GM Plants Close and Auto Workers Lose Jobs – but There Is an Alternative

MARC STEINER: Welcome to The Real News Network. I’m Marc Steiner, good to have you all with
us. We have all seen the news that General Motors
will be closing five plants in the U.S. and Canada, laying off at least 14,000 workers. So why is this happening after massive investment
and tax write-offs to GM Under President Obama and Trump’s vaunted deal to keep autos jobs
in the U.S.? DONALD TRUMP: And just today, breaking news,
General Motors announced that they’re adding or keeping 900 jobs right here in Michigan,
and that’s going to be over the next 12 months, and that’s just the beginning, folks. In fact, I told them that’s peanuts. We’re going to make the process much more
simple for the auto companies and everybody else that wants to do business in the United
States. I think you’re going to find this to be from
very inhospitable to extremely respectable. I think we’ll go down as one of the most friendly
countries. MARC STEINER: How does the trade war and drop
in oil prices affect all of this? And what about tariffs on steel? The future seemed to be in electric vehicles,
but SUVs and crossovers are the king of the marketplace, and those electric vehicles,
well, they may not be made here anymore in the U.S. and Canada. So what about all the concessions that the
workers make to keep their jobs and the plants up and running? Why is this all happening, and what is the
alternative, which is the real question? To get to the bottom of this, we welcome,
once again, Sam Gindin, who was Research Director for the Canadian Auto Workers from 1974 to
2000, is now adjunct professor at York University and co-author of the book with Leo Panitch,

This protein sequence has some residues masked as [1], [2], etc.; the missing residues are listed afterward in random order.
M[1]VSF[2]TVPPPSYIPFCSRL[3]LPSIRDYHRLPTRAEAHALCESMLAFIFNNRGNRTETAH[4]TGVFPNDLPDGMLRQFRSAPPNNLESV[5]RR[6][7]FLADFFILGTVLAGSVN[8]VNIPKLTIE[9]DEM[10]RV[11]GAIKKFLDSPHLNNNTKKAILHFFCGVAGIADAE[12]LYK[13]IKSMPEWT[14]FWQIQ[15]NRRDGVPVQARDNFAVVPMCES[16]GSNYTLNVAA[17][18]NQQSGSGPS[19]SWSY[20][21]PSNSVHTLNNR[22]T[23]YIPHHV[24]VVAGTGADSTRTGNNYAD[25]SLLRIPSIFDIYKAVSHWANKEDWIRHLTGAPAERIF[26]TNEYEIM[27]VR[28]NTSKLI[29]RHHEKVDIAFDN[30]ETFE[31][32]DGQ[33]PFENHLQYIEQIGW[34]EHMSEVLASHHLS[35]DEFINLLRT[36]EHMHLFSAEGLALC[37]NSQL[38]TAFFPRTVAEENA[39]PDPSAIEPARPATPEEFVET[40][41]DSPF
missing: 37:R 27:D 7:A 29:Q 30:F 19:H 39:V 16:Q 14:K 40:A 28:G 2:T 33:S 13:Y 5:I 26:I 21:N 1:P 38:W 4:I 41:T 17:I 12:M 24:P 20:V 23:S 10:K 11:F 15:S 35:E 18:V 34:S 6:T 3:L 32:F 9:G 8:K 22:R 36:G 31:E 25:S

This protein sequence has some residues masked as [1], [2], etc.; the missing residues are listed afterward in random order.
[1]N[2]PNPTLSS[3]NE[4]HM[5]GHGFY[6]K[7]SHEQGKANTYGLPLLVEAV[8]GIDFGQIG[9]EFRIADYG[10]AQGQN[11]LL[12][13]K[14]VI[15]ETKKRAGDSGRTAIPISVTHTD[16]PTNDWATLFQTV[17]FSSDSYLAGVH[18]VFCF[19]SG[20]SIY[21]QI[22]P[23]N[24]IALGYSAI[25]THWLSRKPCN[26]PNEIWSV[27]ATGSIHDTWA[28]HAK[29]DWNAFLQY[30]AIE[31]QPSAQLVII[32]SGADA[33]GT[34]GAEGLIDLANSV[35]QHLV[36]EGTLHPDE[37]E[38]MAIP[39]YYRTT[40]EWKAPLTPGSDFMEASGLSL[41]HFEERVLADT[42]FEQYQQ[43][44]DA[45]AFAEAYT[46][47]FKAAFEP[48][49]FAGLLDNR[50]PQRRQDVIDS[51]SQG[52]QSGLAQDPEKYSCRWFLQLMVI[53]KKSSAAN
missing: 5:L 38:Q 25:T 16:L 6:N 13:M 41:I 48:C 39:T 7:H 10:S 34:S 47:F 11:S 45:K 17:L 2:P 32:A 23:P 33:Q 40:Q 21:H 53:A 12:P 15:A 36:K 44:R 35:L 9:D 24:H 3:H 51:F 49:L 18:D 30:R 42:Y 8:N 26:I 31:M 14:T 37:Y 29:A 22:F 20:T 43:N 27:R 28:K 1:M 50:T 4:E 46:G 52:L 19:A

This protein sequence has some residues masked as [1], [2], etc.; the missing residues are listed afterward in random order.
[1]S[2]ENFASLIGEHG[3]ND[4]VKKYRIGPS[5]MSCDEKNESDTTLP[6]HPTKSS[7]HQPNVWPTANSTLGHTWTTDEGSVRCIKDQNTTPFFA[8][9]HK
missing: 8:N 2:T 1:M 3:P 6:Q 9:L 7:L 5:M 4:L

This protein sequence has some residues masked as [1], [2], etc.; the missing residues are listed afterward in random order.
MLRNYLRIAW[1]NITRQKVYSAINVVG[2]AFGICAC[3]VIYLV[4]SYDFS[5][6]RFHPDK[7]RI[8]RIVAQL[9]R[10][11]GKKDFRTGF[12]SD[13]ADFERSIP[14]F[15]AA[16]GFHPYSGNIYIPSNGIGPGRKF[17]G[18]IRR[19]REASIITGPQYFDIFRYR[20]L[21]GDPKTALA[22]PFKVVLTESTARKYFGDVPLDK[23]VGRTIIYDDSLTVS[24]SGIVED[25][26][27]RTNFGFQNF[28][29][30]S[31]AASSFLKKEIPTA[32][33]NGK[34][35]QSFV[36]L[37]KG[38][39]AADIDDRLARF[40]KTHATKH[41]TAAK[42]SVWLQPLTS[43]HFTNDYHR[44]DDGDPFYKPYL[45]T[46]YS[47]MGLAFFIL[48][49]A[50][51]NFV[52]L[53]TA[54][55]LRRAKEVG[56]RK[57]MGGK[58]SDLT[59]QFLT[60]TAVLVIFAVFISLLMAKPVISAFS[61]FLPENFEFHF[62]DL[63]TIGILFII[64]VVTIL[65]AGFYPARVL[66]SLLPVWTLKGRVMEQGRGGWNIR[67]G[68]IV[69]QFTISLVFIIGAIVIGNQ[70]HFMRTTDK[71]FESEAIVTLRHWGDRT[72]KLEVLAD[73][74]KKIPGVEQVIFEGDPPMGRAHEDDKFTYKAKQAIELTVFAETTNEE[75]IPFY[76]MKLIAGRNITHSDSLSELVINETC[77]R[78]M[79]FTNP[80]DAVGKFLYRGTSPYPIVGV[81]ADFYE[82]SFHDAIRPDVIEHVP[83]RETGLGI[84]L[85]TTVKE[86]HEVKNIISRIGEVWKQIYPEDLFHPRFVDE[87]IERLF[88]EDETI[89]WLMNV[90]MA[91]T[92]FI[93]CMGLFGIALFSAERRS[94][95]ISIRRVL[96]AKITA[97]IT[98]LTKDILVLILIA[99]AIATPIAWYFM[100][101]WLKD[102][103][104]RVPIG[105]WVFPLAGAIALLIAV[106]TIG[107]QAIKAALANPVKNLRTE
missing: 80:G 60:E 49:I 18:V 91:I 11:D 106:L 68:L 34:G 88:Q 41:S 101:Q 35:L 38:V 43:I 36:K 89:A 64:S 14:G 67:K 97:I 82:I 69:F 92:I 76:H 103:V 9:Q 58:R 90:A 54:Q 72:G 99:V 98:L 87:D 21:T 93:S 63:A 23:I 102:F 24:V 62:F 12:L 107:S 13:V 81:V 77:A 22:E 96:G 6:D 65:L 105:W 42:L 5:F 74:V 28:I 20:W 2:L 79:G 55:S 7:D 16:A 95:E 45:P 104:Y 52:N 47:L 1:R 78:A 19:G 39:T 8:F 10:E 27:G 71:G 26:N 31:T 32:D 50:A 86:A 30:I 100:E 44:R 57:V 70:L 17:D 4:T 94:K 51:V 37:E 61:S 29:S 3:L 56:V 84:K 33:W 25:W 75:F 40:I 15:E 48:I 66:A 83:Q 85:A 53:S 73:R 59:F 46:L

The Making of Global Capitalism: The Political Economy of American Empire. And Sam, welcome back to The Real News. SAM GINDIN: Great to be here. MARC STEINER: So Sam, let’s get to the heart
of this. I mean, why is this happening now? What is it about this moment where this is
taking place? SAM GINDIN: Well, we can address why it’s
happening now in terms of GM is looking ahead to seeing that the long period of no recession
is coming to an end, interest rates are going up, questions of energy prices, et cetera. And that kind of tells us something about
exactly why it’s happening now. But what we have to recognize is that it isn’t
just now, it’s been going on, that the strategy of saying that we’re going to make concessions
to get some security, that the public is going to make concessions in terms of subsidies
to these companies, which mean pressure on our social programs, accepting weaker unions. I mean, all of this isn’t going to guarantee
us jobs. We have to recognize that if we’re living
in a society that’s based on competition, so this constant restructuring, that’s based
on private companies making decisions based on their own profits, if that’s the name of
the game, if that’s the basic context, then this is what it’s going to mean for working
people. That’s really what it’s been meaning for working
people for a few decades now, it’s just getting worse. And one of the things that’s happened is out
of the frustration, working people have looked to the right. They’ve looked to somebody like Trump, who
might solve this problem in the U.S. through some kind of trade protectionism or a trade
deal. And also in Canada, we just elected also a
right-wing government. And what this is exposing is that as soon
as Trump says we just got this wonderful deal that’s going to give American workers jobs
and security, within weeks of this agreement being reached, we see General Motors closing
plants in Canada and the United States, leaving Mexico alone because that’s in their interests
and talking about an electric car that’s going to be down the road and not produced here. And at the same time, they’re making the gas
guzzling vehicles because they’re so much more profitable. And in Canada, we get a similar thing. We elect a right-wing government who squashes
labor laws, who takes away an increase that was coming in the minimum wage, and then announces
very proudly and puts up billboards saying Ontario is Open for Business. Within a month, what you see is one of the
most important facilities in the province closes. So I guess we have to think to ourselves,
is well look, the easy solutions didn’t work. Putting our frustrations into hoping that
these guys who don’t represent working people at all or don’t really care about working
people at all, are going to give us answers. This doesn’t work, which means we have to
step back and actually ask ourselves some hard questions. Well what can we really do about this? MARC STEINER: So let me ask that question